This has been a wacky migration season. We have had a spring in New Jersey that was first too wet, then too warm, then very cold. Just as the birds started heading north, the winds started coming from the northeast.

Thanks to this weather, many of the birds that would have come through New Jersey were pushed to the west, a bonanza for birders in Ohio and Pennsylvania.

Until I read the recent reports of more experienced birders, including Don Freiday, who runs the birding paradise known as Brigantine, I had wondered if I had finally lost my ability to find birds. Here it was late April and I had yet to find any of the early migrants, including such warblers as the pine, palm or even the myrtle, which can be found in southern New Jersey over the winter.

It was making me rather depressed, to be honest. Age has finally caught up to you, I thought. You aren't willing to get up before dawn and seek out the birds.

So I rose early several times and walked from my house to the Central Park of Morris County, aka the old Greystone mental hospital property, now a county park. I found some migrants - phoebes, redwinged blackbirds, chipping sparrows - and noticed the winter juncos and white-throated sparrows were either much reduced in number or gone altogether, replaced by chattering goldfinches.

No warblers. My bad luck continued.

Or so I thought. Never underestimate a determined bird. I rose one morning before dawn a few weeks ago and drove to part of the wilderness area of Great Swamp. In the past I have had many magical mornings here, such as the time I drove up and, without leaving the car, heard and saw a pair of mourning warblers, not the easiest warbler to find, sitting on the fence post in front of me.

This is where experience counts as much as luck. In the first place I went, a wet area not too muddy for once, I knew I'd find yellow warblers and common yellow-throats because they breed in such areas. I found them, but only one of each, which was unusual. I was compensated, however, by a hunting redshouldered hawk, a very vocal pileated woodpecker and a singing brown thrasher.

The next area I visited was muddy, as usual, made worse by the destruction caused by Hurricane Sandy six months before. This area had been closed for months after, and those who had come through did the very minimum to make the trail passable although in two places I was glad to have my stick to help me get over two downed trees. (This is, after all, a wilderness area - as opposed to the management area across the road.) With trees uprooted, the flooding from subsequent rain was not sucked up and became big, stagnant ponds - prime mosquito habitat this summer.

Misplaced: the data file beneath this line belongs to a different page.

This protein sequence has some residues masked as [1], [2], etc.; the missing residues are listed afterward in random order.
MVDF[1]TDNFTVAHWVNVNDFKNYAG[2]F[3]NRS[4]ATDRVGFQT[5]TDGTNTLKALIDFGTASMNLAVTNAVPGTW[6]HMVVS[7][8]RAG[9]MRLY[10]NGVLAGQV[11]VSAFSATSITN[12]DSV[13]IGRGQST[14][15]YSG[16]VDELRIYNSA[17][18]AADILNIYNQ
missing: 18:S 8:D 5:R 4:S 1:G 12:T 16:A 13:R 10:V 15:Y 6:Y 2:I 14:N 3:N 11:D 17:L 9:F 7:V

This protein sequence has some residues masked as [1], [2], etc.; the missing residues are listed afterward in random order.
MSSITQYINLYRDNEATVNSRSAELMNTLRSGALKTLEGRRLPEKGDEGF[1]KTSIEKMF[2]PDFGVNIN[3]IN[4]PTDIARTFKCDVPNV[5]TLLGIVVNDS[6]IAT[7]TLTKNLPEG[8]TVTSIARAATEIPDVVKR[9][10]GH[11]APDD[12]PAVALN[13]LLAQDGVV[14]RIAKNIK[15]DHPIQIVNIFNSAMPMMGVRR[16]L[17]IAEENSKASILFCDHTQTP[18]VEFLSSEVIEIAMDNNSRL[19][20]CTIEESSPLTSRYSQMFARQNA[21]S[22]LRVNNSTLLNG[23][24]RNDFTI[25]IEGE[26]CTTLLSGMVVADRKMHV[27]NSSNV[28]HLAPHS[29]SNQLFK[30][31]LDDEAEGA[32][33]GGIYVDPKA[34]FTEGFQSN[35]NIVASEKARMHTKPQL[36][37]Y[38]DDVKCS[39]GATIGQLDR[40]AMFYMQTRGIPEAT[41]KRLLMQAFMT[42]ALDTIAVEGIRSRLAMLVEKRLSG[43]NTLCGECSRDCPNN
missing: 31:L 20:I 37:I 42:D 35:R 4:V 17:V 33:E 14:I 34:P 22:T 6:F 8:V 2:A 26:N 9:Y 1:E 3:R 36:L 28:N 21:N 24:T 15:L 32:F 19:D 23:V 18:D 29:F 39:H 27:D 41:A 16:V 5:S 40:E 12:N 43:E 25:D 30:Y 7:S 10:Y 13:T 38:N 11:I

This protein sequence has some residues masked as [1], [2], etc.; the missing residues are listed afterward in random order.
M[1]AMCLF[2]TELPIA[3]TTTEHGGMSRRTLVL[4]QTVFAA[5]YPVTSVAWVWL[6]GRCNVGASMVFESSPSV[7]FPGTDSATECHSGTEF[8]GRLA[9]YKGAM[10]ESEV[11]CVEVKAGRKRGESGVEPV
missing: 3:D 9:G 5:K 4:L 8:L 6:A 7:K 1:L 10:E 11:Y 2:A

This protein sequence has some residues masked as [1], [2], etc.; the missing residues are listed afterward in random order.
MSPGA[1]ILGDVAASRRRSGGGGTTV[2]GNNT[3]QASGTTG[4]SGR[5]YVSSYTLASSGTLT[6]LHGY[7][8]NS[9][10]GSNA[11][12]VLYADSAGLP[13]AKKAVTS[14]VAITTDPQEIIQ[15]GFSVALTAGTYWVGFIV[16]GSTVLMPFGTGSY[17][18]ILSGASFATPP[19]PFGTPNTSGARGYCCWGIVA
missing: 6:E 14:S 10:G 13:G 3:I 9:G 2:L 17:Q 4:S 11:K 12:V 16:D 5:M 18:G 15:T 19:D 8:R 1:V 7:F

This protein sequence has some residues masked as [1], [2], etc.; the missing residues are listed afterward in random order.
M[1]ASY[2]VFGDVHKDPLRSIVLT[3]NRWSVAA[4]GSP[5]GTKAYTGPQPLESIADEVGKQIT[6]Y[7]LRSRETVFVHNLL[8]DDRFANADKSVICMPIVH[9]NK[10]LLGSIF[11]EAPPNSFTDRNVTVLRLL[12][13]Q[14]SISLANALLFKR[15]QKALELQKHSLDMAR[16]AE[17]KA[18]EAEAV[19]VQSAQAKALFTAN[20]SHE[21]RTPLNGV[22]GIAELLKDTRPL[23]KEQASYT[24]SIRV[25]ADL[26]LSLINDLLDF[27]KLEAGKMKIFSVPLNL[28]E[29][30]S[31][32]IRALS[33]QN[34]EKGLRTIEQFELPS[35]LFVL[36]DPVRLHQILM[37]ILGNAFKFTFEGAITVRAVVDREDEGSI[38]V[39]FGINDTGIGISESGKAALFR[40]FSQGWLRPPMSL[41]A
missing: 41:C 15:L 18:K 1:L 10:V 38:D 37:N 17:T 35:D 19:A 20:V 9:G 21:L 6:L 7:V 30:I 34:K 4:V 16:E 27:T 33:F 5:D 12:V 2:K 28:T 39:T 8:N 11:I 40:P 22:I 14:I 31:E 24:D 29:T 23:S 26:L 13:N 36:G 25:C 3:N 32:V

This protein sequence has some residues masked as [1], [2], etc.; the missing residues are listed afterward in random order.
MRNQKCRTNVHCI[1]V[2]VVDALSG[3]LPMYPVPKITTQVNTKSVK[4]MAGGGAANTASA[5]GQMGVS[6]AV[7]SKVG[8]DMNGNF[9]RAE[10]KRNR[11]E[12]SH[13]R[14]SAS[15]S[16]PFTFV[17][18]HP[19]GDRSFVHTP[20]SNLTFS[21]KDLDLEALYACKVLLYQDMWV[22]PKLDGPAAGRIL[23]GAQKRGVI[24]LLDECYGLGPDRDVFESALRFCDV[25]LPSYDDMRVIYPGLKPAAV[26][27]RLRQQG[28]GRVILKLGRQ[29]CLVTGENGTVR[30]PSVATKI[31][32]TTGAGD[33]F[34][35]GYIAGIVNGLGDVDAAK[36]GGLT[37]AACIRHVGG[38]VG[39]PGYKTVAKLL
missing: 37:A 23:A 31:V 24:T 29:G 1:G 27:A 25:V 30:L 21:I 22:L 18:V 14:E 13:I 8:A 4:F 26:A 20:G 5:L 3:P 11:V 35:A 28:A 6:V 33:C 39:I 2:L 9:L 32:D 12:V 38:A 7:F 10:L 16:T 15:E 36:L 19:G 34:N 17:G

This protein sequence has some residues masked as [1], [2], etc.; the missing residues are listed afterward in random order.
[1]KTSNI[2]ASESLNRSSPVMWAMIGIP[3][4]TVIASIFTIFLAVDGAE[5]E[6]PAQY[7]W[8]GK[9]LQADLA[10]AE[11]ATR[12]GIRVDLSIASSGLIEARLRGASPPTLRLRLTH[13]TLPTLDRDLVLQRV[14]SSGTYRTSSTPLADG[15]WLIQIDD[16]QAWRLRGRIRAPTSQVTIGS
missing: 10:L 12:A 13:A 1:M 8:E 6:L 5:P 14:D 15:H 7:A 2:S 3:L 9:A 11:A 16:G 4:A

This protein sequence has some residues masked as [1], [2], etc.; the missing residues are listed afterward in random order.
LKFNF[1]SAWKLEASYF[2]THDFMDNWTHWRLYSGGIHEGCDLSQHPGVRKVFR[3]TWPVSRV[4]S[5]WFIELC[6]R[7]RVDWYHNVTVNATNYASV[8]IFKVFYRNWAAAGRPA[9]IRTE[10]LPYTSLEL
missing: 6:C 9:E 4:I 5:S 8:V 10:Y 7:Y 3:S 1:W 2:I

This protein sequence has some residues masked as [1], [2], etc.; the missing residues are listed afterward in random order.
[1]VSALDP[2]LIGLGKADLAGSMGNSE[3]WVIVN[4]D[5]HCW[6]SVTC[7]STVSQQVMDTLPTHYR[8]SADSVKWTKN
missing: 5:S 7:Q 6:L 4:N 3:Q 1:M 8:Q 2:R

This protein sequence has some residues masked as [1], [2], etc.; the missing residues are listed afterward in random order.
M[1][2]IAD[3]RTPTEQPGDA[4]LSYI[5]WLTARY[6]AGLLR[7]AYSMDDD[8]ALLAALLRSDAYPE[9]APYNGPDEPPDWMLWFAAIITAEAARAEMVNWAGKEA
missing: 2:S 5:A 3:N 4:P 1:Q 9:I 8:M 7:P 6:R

It was in here that I was able to finally find a pine warbler, palm warbler, many blue-gray gnatcatchers and, most unexpected, an American redstart, a warbler I ususally find much later in the season.

Ultimately, I found seven types of warblers. This satisfied me for a while. Then I started to wonder about one warbler I usually hear relatively early on, the ovenbird.

Ovenbird on the left, pine warbler on the right, drinking from a
Pinelands puddle, 2011
This picture from two years ago is the best I have of this bird, unfortunately. It is a rather unusual shot because like many birds, this one prefers to skulk in shrubbery. The only reason this one was in the open was it was drinking from a puddle created by recent rain during a very hot summer in the New Jersey Pinelands.

This warbler prefers the ground to the trees and has nary a bit of yellow in it.

Ovenbirds could be mistaken for thrushes but for three things: They are olive in color rather than brownish or rufous, they are striped rather than spotted and they have a wide orange stripe on their head. When I used to pass Bryant Park in NYC on the way to work I would often find an ovenbird skulking under the hedges at the park's edges, which happened to be elevated above street level.

But the ovenbird more than makes up for its secretive behavior by its loud and familiar song, which sounds to me like Tea-CHUR, Tea-CHUR, Tea-CHUR although the books give it as "teacher, teacher, teacher" with the stress on the first syllable.

This is one of the most common birds in the forest, but when I went into my favorite forests I didn't find it.

Until yesterday.

One of the other nice things about spring is asparagus. Sure, you can buy asparagus all year round in the market but it is not local and the taste isn't as good as getting a bunch just picked from the closest farm.